My response allowed us to carefully ramp back up to the interview protocol. I was very cautious with that transition. I had to ensure that the trust and openness we had established in the first 90 minutes wasn’t harmed by the unexpectedly exposed vulnerability. It didn’t seem to be. I was able to complete the remaining hour of the visit with just as much openness (and gaining just as much insight) as we had before.

Epic FAIL: Takeaways from the War Stories project

Since 2012, I’ve been collecting War Stories, where researchers share the stuff that happens during fieldwork. There are more than 70 stories (start your reading here) and they’ve proven to be a valuable resource for the practice. I’ve been giving a talk over the past few months about the stories and what I’ve learned from the process of curating the stories as well as from the stories themselves. From UX Australia, here’s the audio, the (minimal) slides, and a few sketchnotes.

If you have a story about an experience you had doing contextual research, please get in touch! We want more stories!


To download the audio Right-Click and Save As… (Windows) or Ctrl-Click (Mac)

sketch1
Matthew Magain, UX Mastery

sketch2
Guillaume Hammadi

sketch3
Suj

Patricia’s War Story: The Hidden Persuader

Patricia Colley is an experience designer and the Principal of Creative Catalysts in Portland, OR.

In 1984, I was 23, and working for a market & social research firm in San Antonio, Texas. They sent me down to McAllen to collect voter opinions on the upcoming national elections. McAllen is a sleepy little town near the bottom tip of the state, just a few miles from the Mexican border, mainly populated with low-to-moderate income Hispanic families.

I was on my second day of door-to-door polling, asking voters their opinions on policy matters, and their thoughts on the state and presidential candidates. The work was progressing well. As usual, I was getting a high rate of interview completions, with lots of useful data. After four years of working in market and social research, I was quite confident in my neutral, non-threatening “aw shucks, I’m just one of you” act, and its ability to deliver great results.

But my confidence was shaken when I met Maria, a shy housewife in her early 30’s.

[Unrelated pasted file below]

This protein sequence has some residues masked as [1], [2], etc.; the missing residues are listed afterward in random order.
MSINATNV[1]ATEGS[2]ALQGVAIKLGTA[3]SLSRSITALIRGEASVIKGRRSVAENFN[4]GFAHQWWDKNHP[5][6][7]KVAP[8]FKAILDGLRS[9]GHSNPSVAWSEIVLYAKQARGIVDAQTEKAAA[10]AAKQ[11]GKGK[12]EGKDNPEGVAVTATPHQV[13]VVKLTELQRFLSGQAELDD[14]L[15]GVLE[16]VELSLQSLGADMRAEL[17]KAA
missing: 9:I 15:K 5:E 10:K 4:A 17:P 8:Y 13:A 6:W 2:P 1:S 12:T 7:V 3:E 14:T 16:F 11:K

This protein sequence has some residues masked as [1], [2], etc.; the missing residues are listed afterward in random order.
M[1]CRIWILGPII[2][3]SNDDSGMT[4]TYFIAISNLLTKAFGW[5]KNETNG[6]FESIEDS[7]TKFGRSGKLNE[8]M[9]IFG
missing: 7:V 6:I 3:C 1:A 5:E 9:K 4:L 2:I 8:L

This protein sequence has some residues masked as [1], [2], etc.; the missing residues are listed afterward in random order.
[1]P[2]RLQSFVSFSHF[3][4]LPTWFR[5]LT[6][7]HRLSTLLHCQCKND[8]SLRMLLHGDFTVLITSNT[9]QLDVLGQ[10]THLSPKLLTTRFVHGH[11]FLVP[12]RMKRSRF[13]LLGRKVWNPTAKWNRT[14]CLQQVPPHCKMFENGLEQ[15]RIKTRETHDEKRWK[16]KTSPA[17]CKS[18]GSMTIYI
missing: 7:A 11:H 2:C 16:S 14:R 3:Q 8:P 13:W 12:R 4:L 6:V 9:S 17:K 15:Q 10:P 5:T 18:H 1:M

It was about 4 pm on a warm, dry Thursday afternoon when I knocked on the door of a modest, well-kept ranch house in a suburban section of McAllen. Maria opened the door part way. She was half-hiding behind it, sizing me up like a rabbit peering through tall grass at a coyote in the distance…curious, but poised to flee.

Me: “Hello, my name is Patricia, and I’ve been sent here by (XYZ Research) to gather public opinions on the upcoming elections.”
Maria: “Oh, hi.”
Me (turning on the charm): “May I ask you some questions? Don’t worry, I’m not selling anything!”
Maria: “Uhh, sure, I guess?”&
Me: “Great, thanks! This won’t take long.”

Wide-eyed, Maria flashes a shy smile before her jaw slacks again. This one’s cagey, I thought to myself, but I’ll get her talking.

Me: “Now, thinking about (Candidate X), what comes to mind?”
Maria: “Uhh, I don’t know? Is he a good guy?”
Me (shrinking): “Well, I really don’t have any thoughts on (Candidate X). Besides, my bosses didn’t send me all this way to talk about my opinions. He wants to know your opinion.”
Maria: “I don’t know. He seems okay?”

Now, I don’t think Mary is incapable of forming opinions. I suspect she’s simply never been asked to share her thoughts about such important things, so far from home. And she may never be asked again. But on this day, I was determined to make her opinion count.

Me: “Well, you’ve heard of him, maybe seen him on TV?”
Maria: “Yes.”
Me: “So, what did you think of him? Is he someone you would vote for?”
Maria: “Um…(pause)”

Her eyes darted across my face, scanning every crease and twitch, searching for clues. Those big rabbit eyes begged mutely for help. I stared back, apologetically. I took a few slow breaths, trying to ground us both, so she might relax into talking more naturally. Each time she hesitates, I carefully repeat the question, altering the wording and inflection to make them sound as simple and benign as possible.

Me: “Really, we’re just interested in what you think. Whatever you think is fine. Do you think you’ll vote for him, or not?”
Maria: “Uh…yes?” (seeing no reaction from me) “No?”
Me: “Okay, that’s fine. Alright. Now, thinking about (Issue A), is that important to you? Do you think it’s good or bad?”
Maria: “Uhh…I think it’s good?”

The back and forth went on for several minutes. I’m trying to go completely neutral and void of any emotional expression, but my contortions only intensified the awkwardness. The interview was in free-fall. I was failing miserably to collect any genuine responses from Maria. A hot wave of panic washed over me. How can I get this back on track?

In that moment, I just had to let go.